GUSTAVE WOLFF (1863-1935)
- GUSTAVE WOLFF (1863-1935)
- Daughter of the Artist
- Oil on canvas board
- 16 x 12 inches
- Signed lower right
Influenced by his teachers Paul Cornoyer (1864-1923) and Frederick Oakes Sylvester (1869-1915), as well as the New York-based artist and teacher William Merritt Chase (1849-1916), Wolff developed his unique style of painting by combining the light filled leisure scenes of American Impressionism, the atmospheric effects of the Dutch Hague School, and the search for beauty in urban life of the early twentieth century.
Gustave Wolff was born in Berlin, Germany and immigrated with his family to the United States at the age of three, settling in St. Louis, a destination for many German immigrants. It was a propitious time for art in St. Louis as Washington University had recently added drawing classes to its curriculum, and by 1879 Halsey Ives had established the St. Louis School of Fine Arts, a special section of the Art Department of the University. Furthermore, there were a growing number of collectors in the city and, in turn, a growing movement to establish an art museum. Wolff was enrolled for a time at the St. Louis School of Fine Arts and was a student of Paul Cornoyer, F. Humphrey Woolrych, and Frederick Oakes Sylvester. Little more than this is known about his schooling, and it is reasonable to assume that he was essentially an autodidact.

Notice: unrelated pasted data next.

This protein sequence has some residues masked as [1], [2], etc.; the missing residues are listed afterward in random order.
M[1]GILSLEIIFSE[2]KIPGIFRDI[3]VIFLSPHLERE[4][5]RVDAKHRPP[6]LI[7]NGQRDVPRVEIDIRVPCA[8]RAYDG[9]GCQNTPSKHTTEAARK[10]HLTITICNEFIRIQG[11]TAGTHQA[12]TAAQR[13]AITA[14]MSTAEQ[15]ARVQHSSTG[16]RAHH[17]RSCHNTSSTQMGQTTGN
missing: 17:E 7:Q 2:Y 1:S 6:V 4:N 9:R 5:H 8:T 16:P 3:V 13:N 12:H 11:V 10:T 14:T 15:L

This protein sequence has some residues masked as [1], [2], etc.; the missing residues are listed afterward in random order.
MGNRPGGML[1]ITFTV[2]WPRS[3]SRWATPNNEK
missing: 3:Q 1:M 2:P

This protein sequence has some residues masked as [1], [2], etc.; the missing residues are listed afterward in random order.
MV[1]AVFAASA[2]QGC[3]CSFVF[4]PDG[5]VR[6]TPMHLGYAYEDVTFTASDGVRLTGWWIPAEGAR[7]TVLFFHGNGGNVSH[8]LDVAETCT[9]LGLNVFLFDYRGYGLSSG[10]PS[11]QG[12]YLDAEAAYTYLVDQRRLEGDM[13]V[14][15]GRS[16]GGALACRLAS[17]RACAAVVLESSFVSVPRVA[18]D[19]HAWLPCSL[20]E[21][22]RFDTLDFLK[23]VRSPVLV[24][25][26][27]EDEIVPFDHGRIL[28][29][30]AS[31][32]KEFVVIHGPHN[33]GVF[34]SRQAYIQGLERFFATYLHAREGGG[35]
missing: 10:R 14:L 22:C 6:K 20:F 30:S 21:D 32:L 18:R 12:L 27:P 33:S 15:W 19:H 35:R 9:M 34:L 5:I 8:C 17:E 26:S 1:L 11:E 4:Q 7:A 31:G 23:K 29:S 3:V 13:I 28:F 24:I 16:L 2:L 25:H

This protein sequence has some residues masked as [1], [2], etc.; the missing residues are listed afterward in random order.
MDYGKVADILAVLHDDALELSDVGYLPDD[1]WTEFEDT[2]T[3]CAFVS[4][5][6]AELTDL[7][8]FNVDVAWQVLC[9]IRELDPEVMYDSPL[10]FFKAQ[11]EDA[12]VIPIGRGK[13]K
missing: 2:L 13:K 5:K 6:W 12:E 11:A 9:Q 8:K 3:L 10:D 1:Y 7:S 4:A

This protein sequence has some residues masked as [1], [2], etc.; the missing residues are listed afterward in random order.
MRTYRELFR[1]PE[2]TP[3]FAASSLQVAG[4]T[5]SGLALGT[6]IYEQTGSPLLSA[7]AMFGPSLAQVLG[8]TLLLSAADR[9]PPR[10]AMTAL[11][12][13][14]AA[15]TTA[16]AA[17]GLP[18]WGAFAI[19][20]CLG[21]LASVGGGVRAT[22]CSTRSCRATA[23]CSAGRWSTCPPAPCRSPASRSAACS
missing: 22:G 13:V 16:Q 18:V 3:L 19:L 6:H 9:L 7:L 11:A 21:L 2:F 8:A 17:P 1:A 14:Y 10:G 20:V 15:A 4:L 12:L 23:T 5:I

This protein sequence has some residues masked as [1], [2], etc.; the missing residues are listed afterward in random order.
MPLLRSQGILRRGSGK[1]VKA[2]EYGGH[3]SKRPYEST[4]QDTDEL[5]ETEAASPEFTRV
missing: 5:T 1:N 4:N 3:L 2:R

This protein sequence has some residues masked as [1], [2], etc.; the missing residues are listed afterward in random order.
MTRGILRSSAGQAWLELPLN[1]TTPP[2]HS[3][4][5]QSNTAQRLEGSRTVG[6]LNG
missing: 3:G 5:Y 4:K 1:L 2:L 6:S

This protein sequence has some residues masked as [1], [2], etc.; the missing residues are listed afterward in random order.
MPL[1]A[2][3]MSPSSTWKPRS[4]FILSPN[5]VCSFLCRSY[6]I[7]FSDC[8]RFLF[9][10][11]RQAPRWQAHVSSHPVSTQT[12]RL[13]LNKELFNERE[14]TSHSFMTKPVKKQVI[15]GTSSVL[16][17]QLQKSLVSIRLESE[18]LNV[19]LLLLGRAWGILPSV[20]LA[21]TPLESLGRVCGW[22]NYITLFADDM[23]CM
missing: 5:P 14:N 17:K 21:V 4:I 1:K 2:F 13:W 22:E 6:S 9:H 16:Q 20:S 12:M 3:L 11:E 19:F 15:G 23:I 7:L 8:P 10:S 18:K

Wolff quickly became active in the St. Louis art scene, however, and was invited to join the St. Louis Artists' Guild. The organization held regular exhibitions, and Wolff was a frequent exhibitor, drawing auspicious attention as early as 1901:
In the work of a young man named Wolff there is a breath of freedom and an independence of treatment that are refreshing. His painting is poetical and yet his touch is realistic. In two of his canvases in which there appear women, in the fields he has no little of the feeling of the Barbizon school, and I have seen high priced pictures by famous Frenchmen that did not compare with them for general effect.